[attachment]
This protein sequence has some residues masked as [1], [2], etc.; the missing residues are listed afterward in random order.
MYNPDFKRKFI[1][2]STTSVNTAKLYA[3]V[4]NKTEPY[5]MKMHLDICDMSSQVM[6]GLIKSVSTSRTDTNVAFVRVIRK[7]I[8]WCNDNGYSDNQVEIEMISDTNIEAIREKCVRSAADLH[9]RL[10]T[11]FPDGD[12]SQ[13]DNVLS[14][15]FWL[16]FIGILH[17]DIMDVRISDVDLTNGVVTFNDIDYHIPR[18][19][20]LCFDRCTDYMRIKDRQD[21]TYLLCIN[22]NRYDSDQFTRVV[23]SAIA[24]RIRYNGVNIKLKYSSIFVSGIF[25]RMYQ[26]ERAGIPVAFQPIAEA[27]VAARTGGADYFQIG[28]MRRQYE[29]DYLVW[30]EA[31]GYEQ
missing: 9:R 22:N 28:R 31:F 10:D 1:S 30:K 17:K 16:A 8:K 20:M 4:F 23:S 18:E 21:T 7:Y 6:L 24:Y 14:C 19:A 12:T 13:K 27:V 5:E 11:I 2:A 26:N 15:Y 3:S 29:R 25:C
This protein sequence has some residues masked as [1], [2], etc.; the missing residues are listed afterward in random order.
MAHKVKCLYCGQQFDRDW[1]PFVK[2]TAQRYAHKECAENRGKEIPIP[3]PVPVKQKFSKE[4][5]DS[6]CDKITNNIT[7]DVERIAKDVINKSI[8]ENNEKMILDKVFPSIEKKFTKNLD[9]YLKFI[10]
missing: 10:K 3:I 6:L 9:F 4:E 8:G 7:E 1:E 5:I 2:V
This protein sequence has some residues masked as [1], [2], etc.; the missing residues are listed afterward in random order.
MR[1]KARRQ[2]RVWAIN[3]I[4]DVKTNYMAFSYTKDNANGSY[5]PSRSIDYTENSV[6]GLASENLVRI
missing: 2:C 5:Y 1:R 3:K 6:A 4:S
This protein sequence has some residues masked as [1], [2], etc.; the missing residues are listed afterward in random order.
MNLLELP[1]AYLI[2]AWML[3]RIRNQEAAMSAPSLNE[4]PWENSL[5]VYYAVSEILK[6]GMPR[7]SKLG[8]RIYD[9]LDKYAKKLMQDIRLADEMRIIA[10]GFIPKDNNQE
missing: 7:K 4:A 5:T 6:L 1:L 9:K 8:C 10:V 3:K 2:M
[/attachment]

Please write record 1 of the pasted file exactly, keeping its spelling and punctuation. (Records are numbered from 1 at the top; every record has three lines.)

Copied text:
This protein sequence has some residues masked as [1], [2], etc.; the missing residues are listed afterward in random order.
MYNPDFKRKFI[1][2]STTSVNTAKLYA[3]V[4]NKTEPY[5]MKMHLDICDMSSQVM[6]GLIKSVSTSRTDTNVAFVRVIRK[7]I[8]WCNDNGYSDNQVEIEMISDTNIEAIREKCVRSAADLH[9]RL[10]T[11]FPDGD[12]SQ[13]DNVLS[14][15]FWL[16]FIGILH[17]DIMDVRISDVDLTNGVVTFNDIDYHIPR[18][19][20]LCFDRCTDYMRIKDRQD[21]TYLLCIN[22]NRYDSDQFTRVV[23]SAIA[24]RIRYNGVNIKLKYSSIFVSGIF[25]RMYQ[26]ERAGIPVAFQPIAEA[27]VAARTGGADYFQIG[28]MRRQYE[29]DYLVW[30]EA[31]GYEQ
missing: 9:R 22:N 28:R 31:F 10:D 1:S 30:K 17:K 16:A 8:K 20:M 4:F 23:S 18:E 21:T 7:Y 6:L 24:Y 14:C 19:A 12:T 13:K 27:V 5:E 11:I 2:A 26:N 15:Y 3:S 29:R 25:C